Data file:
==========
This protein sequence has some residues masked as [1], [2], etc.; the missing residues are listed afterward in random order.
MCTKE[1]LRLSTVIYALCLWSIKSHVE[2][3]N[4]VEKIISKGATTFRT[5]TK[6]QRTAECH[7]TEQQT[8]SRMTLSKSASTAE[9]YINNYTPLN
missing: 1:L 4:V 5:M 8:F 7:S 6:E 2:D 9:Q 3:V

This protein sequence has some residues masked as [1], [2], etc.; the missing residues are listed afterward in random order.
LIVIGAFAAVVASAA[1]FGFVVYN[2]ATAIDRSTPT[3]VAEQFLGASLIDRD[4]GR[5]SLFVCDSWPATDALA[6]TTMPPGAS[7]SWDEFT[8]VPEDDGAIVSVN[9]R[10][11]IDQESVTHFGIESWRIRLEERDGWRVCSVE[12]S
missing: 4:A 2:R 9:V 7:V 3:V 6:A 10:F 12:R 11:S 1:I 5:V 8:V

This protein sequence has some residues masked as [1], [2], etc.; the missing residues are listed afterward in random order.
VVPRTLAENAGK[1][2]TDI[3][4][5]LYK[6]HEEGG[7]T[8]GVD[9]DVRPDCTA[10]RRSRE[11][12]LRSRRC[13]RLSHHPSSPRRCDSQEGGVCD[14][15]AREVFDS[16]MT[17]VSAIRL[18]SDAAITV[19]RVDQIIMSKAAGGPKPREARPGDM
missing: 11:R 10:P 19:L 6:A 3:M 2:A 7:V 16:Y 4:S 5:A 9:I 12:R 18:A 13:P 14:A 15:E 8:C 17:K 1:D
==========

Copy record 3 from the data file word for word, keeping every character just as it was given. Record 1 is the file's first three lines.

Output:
This protein sequence has some residues masked as [1], [2], etc.; the missing residues are listed afterward in random order.
VVPRTLAENAGK[1][2]TDI[3][4][5]LYK[6]HEEGG[7]T[8]GVD[9]DVRPDCTA[10]RRSRE[11][12]LRSRRC[13]RLSHHPSSPRRCDSQEGGVCD[14][15]AREVFDS[16]MT[17]VSAIRL[18]SDAAITV[19]RVDQIIMSKAAGGPKPREARPGDM
missing: 11:R 10:P 19:L 6:A 3:M 2:A 7:V 16:Y 4:S 5:A 9:I 12:R 18:A 13:P 14:A 15:E 8:C 17:K 1:D